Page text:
They guys in the platoon are always smoking and drinking, and we don't mean cigarettes and Coca Cola.
Whenever these guys aren't on patrol, they're usually getting drunk and smoking pot. In fact, the division between the guys isn't just between the guys who are loyal to Barnes and the guys who are loyal to Elias, but also between the guys who only drink and the guys who both smoke pot (marijuana) and drink (the "heads," short for "potheads"). The guys who do both are in the Elias camp, the others are in Barnes' camp.
Drugs and alcohol are all over the film for a lot of reasons, and they signify different things. For one thing, drugs and alcohol abuse was rampant among U.S. soldiers during the Vietnam War. Stone's inclusion of this fact in the film is partly for reasons of historical accuracy. Like the soldiers in the actual war, the soldiers in Stone's film smoke and drink to deal with the horrors of the war. Barnes himself mockingly accuses the heads at one point of smoking marijuana to "escape from reality," and he seems to think that is a wimpy thing to do—Barnes himself embraces the reality of the war, so he claims, and yet he delivers this accusation in a drunken stupor. (Hint: that's irony.)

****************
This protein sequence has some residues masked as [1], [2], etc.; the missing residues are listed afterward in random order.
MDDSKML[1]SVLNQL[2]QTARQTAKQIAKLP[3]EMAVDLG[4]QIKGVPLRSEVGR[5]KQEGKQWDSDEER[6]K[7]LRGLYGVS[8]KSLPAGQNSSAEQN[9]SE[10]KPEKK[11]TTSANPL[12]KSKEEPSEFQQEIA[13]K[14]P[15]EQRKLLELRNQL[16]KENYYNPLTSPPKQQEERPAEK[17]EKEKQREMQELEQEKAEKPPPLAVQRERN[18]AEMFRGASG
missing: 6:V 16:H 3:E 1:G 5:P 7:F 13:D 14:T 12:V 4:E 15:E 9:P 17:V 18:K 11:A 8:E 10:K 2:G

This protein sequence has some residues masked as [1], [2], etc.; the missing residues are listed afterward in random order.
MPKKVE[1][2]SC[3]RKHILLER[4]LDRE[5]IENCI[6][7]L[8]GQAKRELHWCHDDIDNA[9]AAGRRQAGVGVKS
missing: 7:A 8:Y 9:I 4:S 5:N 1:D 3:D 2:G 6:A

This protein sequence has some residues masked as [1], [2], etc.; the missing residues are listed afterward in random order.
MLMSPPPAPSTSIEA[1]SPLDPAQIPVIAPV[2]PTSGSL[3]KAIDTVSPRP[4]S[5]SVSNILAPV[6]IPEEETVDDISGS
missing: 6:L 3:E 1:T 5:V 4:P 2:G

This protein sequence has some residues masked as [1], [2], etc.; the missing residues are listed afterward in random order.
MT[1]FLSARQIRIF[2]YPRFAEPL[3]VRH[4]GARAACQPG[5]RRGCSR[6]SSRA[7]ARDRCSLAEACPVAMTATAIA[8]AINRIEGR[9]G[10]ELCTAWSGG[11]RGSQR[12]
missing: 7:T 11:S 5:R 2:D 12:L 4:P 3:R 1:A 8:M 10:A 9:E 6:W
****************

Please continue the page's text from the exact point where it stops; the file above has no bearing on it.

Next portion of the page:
In addition, it's important that the drug use in the film takes place in a subterranean bunker of sorts, nicknamed the Underground. It's essentially a speakeasy, Vietnam style. The guys enter it through a semi-hidden entrance, it's dimly lit (there are lamps and Christmas lights), and there's paraphernalia and alcohol bottles all over the place. The guys do drugs, drink, and dance to popular 60's hits in their off time.
Welcome to the Underworld
The fact that this place is underground, also gives it a somewhat ominous significance. Stone was obsessed with mythology when he conceived Platoon, and in a lot of ways this "underworld" recalls the realms of the dead in any number of ancient mythologies (in the early drafts of the script, Taylor visited the Egyptian underworld after dying in the second act).
The underworld-esque feel to the soldiers' opium den turned dance club is the film's way of casting some judgment on the guys. They are as good as "dead" when they're doing drugs, even if they're motives are understandable. They're hiding, semi-buried, in a place that, for all its deathlike resonances, is preferable to what is happening above ground.